Thursday, May 6, 2010


“Be strong and let your heart take courage, all you who hope in the Lord” -Psa. 31:24

While I was waiting on the birth of my granddaughter a few weeks ago, I spent some time wandering around the hospital in Amarillo. A bit lost, I found myself walking through the halls of the neonatal intensive care unit, or NICU. These newborn care units are amazing. They provide a high level of care for ill or premature babies and truly work miracles on the precious babies that need help. They bring hope to families that are dealing with the unplanned problems with their precious newborns. By the way, did you know that James Elgin Gill (born on 20 May 1987 in Ottawa, Canada) was the earliest premature baby in the world. He was 128 days premature (21 weeks and 5 days gestation) and weighed 1 pound 6 ounces. He survived and is quite healthy.

As I ventured down the hallway of the NICU, I noticed these posters hanging on the walls. They were pictures of older kids with the length of time they’d been in the intensive care unit written below their snapshot. Each child on the poster was smiling as if to say, “yes, when I was a baby, I was in the NICU unit for a while, and things looked pretty bleak, but look at me now! I’m doing great. There are no guarantees, but you can be encouraged and have hope now because of me.” What a great idea! Yes, do everything medically possible to heal these precious babies. But also do something to provide hope for the parents and family. The posters cry out “hope” to everyone who walks down those halls.

Wow! What parent of a teenager doesn't need that encouragement? Sometimes raising teens can be very difficult. Sometimes the way to go seems so unclear. But there is hope. The hallways of the parenting years are lined with pictures of adults that were once difficult teenagers. Maybe your picture is even hanging in that hallway. It’s tough being a teenager and learning to be responsible, but God promises that in Him there is strength, courage and hope.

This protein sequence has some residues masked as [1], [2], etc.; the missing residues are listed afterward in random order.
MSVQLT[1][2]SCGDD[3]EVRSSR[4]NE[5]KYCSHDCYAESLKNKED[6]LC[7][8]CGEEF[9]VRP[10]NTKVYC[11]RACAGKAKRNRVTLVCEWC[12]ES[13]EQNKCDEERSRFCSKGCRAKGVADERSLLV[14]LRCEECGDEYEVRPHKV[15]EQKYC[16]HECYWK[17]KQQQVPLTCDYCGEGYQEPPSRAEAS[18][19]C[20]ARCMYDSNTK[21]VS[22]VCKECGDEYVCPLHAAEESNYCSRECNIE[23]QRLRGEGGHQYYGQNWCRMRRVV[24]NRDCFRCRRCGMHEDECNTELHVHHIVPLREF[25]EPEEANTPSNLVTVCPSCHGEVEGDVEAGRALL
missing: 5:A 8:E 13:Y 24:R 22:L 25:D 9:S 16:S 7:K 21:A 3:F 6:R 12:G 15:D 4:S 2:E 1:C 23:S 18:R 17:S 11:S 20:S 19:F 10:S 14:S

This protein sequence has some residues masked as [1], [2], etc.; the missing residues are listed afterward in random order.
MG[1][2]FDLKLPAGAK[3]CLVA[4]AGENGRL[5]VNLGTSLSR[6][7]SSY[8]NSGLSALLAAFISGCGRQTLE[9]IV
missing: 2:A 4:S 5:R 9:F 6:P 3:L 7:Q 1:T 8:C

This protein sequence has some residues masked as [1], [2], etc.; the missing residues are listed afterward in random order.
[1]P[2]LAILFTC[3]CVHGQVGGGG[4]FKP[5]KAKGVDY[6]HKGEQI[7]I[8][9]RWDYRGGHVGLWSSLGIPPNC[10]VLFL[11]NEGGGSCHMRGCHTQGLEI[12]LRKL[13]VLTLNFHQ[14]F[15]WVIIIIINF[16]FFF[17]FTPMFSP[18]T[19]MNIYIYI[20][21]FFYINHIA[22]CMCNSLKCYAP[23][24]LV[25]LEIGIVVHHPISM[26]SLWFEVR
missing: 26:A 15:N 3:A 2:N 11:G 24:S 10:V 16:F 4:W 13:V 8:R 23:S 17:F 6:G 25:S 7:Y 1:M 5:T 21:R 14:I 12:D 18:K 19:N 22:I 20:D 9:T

When the going is tough and you’re seemingly disconnected from your teenager, remember that most difficult phases of the teenage years pass and healing happens. We work hard to bring hope to families through Shelterwood. Maintain your hope because many times it’s your confidence and hope in your teen that carries them through the difficult periods of adolescents.

I love the hymn, “My hope is built on nothing less than Jesus' blood and righteousness.” What is your hope built on today? It might be your hundredth time to do this, but once again, give your teen over to the loving God that knows them best. Base your hope on your teen in the Lord. Keep praying for their future.

There are no guarantees, but pray that one day your teen will be an encouraging poster on the wall to encourage others.

By Joseph Staples ©

1 comment:

Lill said...

Thanks Joey--I needed this today.